Select your localized edition:

Close ×

More Ways to Connect

Discover one of our 28 local entrepreneurial communities »

Be the first to know as we launch in new countries and markets around the globe.

Interested in bringing MIT Technology Review to your local market?

MIT Technology ReviewMIT Technology Review - logo


Unsupported browser: Your browser does not meet modern web standards. See how it scores »

{ action.text }

The political odyssey of the technology industry’s best and brightest began quietly back in 1992, when a group of high-profile computer executives publicly backed Bill Clinton for president. Four years later, many of these same folks supported Clinton again. Their endorsements proved crucial in both elections.

In the process of trucking with Democrats, the normally libertarian cyber set discovered the nation’s capital-and old-fashioned politics. These days, Washington, D.C., is practically a second home to Bill Gates. Gates isn’t alone in making the pilgrimage East. With less fanfare, Doerr and his pals are climbing all over the city too. And part of their agenda is to rail against Microsoft and the huge power Gates wields over the new economic sector that has developed as a result of the connections among four big industries: computers, software, television and publishing.

Doerr likes to think he has Gates on the run. And now that Vice President Al Gore is diligently wooing the digital rat pack, this may be true. Gore, inheritor of Clinton’s high-tech connections, is creating a kitchen cabinet of advisers from computer and software industries. This year, Doerr emerged as the group’s leader.
Re-engineering the nation’s schools might seem a doable task if you think you can tame America’s richest man. Yet while Doerr is sincere in wanting to make the classroom a breeding ground for high-output knowledge, he’s a rookie when it comes to politics. And his inexperience shows. This spring Doerr took on a seemingly light political chore: He ran a vigorous drive to raise school taxes in the wealthy northern California hamlet where he lives. Despite putting his personal prestige on the line, his neighbors voted down the measure.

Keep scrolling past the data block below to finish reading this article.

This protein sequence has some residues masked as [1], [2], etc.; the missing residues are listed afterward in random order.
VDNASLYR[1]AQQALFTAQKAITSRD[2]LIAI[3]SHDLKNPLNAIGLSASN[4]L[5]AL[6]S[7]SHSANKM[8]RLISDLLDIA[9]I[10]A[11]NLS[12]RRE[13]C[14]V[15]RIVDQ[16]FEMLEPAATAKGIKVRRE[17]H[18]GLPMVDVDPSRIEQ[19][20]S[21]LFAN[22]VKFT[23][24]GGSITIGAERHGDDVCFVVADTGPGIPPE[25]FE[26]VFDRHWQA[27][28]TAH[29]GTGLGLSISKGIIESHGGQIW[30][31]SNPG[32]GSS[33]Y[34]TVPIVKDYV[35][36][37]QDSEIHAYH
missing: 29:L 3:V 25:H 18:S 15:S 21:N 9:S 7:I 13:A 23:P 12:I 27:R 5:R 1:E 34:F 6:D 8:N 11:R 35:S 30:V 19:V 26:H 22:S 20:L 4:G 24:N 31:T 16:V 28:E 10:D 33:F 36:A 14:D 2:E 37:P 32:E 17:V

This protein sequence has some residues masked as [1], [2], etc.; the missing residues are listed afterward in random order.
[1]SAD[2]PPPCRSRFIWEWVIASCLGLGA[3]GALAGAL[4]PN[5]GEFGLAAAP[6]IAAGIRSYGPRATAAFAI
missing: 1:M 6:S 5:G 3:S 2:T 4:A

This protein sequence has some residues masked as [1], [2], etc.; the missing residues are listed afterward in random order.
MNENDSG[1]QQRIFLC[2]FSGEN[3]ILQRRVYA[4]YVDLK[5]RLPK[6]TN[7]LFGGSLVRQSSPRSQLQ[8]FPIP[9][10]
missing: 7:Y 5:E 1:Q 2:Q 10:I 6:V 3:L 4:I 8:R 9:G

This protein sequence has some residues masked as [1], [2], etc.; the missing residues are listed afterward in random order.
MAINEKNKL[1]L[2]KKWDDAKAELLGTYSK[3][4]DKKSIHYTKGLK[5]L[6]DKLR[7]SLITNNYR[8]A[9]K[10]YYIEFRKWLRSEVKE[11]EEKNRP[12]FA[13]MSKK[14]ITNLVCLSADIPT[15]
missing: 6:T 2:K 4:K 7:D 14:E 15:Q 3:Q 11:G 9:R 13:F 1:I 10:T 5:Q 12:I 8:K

It was a stinging defeat and carried a lesson for any high-tech titan considering a role in politics. Doerr’s own neighbors were unwilling, it seems, to put his ideas about education into practice, even in a wealthy district where Doerr’s enthusiasm for self-reliance, limited government and the power of innovation is the common creed.

No doubt Colin Powell would have pushed through a ballot measure in his home town, even if it called for something far more controversial than improving public education. It just goes to show that the public is giving high-tech innovators more respect-but there’s still nothing like winning one war to prove you deserve the power to start another one.

0 comments about this story. Start the discussion »

Tagged: Computing, Business

Reprints and Permissions | Send feedback to the editor

From the Archives


Introducing MIT Technology Review Insider.

Already a Magazine subscriber?

You're automatically an Insider. It's easy to activate or upgrade your account.

Activate Your Account

Become an Insider

It's the new way to subscribe. Get even more of the tech news, research, and discoveries you crave.

Sign Up

Learn More

Find out why MIT Technology Review Insider is for you and explore your options.

Show Me